Geneva, 16 May 2005 - In a major address today to international health officials, Bill Gates said the world now has a "historic chance" to achieve dramatic improvements in health, and called on governments, the scientific community, and the private sector to more aggressively fight the diseases that affect hundreds of millions of the world's poorest people each year.
Emphasizing the urgent need to accelerate research on neglected diseases, Gates also announced that the Gates Foundation will more than double funding for the Grand Challenges in Global Health initiative, an effort launched in 2003 to develop solutions to 14 major scientific challenges that, if solved, could lead to breakthrough advances in global health. The foundation will provide an additional $250 million for the initiative, bringing its total commitment to $450 million.
"I'm an optimist," Gates said in his plenary speech to the World Health Assembly, an annual gathering of the world's top health officials. "We have a historic chance to build a world where all people, no matter where they're born, can have the preventive care, vaccines, and treatments they need to live a healthy life."
"There is a tragic inequity between the health of people in the developed world and the health of those in the rest of the world," Gates said. "I am here to talk about how the world, working together, can dramatically reduce this inequity. Never before have we had anything close to the tools we have today to both spread awareness of the problem and discover and deliver solutions."
Also today, Gates announced that the Bill & Melinda Gates Foundation will provide $250 million in new funding for the Grand Challenges in Global Health initiative, which was established to support world class research on the diseases that disproportionately affect people in the developing world. The initiative, which was launched in 2003 with an initial Gates Foundation commitment of $200 million, addresses a major imbalance in health research funding. Of the billions of dollars spent worldwide each year to develop new vaccines, drugs, and other health tools, only a fraction is focused on diseases that primarily affect developing countries.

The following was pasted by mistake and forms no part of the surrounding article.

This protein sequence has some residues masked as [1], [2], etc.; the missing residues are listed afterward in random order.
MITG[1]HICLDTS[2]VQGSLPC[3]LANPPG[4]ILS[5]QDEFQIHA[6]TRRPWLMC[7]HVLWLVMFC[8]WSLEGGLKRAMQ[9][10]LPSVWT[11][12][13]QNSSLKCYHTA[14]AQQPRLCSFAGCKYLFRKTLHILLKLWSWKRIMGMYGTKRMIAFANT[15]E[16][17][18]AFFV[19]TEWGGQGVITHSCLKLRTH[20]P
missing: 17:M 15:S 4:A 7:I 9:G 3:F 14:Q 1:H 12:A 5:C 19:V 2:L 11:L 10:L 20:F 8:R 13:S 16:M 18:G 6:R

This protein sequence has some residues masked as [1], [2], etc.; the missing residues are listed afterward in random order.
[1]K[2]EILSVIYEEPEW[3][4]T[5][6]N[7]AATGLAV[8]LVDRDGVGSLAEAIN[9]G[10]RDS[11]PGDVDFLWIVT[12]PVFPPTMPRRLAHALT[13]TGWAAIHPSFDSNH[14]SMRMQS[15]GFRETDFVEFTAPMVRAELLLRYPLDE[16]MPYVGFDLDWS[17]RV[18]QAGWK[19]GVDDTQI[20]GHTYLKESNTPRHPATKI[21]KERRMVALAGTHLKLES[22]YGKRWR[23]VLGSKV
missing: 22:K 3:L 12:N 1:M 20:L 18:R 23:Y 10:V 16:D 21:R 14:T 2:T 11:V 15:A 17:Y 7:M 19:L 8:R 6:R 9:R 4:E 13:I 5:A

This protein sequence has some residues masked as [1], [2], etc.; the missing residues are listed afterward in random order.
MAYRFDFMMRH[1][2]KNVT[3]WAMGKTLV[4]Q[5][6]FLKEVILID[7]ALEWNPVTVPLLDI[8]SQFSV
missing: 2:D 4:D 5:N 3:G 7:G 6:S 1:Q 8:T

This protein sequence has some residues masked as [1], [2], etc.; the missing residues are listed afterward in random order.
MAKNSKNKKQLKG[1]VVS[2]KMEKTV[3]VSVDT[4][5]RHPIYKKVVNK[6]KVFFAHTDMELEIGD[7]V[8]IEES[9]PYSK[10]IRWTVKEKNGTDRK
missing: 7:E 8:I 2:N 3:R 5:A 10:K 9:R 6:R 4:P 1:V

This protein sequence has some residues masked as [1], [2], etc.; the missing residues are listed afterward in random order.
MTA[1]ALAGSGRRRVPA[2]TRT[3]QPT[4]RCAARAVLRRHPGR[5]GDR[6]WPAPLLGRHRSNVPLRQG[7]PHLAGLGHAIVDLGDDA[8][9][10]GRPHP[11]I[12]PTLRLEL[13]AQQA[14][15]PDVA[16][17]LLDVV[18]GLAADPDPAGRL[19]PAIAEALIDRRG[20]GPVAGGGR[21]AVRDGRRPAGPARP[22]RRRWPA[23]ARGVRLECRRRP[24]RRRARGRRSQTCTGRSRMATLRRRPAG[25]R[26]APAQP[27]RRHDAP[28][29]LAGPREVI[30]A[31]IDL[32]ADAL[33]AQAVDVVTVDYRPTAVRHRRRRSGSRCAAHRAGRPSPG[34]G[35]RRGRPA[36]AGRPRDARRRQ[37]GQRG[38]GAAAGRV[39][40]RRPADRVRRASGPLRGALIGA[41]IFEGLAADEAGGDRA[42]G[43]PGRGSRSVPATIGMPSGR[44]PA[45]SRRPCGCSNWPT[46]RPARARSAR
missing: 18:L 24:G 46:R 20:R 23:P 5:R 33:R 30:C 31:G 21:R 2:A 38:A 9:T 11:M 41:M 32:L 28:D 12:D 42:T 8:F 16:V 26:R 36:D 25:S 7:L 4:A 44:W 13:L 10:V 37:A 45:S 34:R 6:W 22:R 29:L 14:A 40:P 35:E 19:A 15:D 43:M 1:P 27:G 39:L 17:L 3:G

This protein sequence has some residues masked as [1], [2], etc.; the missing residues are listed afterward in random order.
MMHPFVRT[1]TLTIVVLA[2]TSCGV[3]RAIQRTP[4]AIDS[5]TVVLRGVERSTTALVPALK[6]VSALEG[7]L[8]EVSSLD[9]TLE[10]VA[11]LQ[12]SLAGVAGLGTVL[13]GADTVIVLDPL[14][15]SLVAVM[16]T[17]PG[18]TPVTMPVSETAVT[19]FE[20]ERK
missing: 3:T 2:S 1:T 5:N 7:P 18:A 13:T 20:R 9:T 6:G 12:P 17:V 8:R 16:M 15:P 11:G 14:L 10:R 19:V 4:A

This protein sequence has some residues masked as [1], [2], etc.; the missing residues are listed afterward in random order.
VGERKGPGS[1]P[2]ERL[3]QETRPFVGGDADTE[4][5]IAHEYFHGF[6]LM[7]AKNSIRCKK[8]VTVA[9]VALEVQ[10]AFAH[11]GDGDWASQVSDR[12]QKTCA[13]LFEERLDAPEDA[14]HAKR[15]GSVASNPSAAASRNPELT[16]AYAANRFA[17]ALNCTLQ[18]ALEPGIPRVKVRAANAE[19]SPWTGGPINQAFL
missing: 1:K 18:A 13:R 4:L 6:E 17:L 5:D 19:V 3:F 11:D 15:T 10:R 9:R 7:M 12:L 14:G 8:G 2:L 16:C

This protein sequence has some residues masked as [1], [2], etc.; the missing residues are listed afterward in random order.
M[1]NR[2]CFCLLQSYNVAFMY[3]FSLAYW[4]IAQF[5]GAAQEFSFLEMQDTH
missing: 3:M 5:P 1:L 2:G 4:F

This summer, the initiative will announce its first round of grants to fund an array of innovative research and development efforts, selected from more than 1,500 proposed projects from 75 countries. Gates said that the foundation decided to double funding for the Grand Challenges initiative in order to fund more of the high-quality research proposals it has received from the international scientific community.
"The overwhelming response demonstrates that when scientists are given a chance to study questions that could save millions of lives, they eagerly rise to the challenge," Gates said, urging governments and other donors to also increase their investments in global health research. "There is tremendous untapped potential in the scientific community to address the diseases of the developing world. We've barely scratched the surface of what's possible."
The Grand Challenges initiative is administered jointly by the Foundation for the National Institutes of Health and the Gates Foundation, and guided by an Executive Committee of preeminent scientists chaired by Nobel Laureate Dr. Harold Varmus, President and CEO of the Memorial Sloan-Kettering Cancer Center in New York, and former Director of the National Institutes of Health.
The Bill & Melinda Gates Foundation works to promote greater equity in four areas: global health, education, public libraries, and support for at-risk families in Washington state and Oregon. The Seattle-based foundation joins local, national, and international partners to ensure that advances in these areas reach those who need them most. The foundation is led by Bill Gates's father, William H. Gates Sr., and Patty Stonesifer.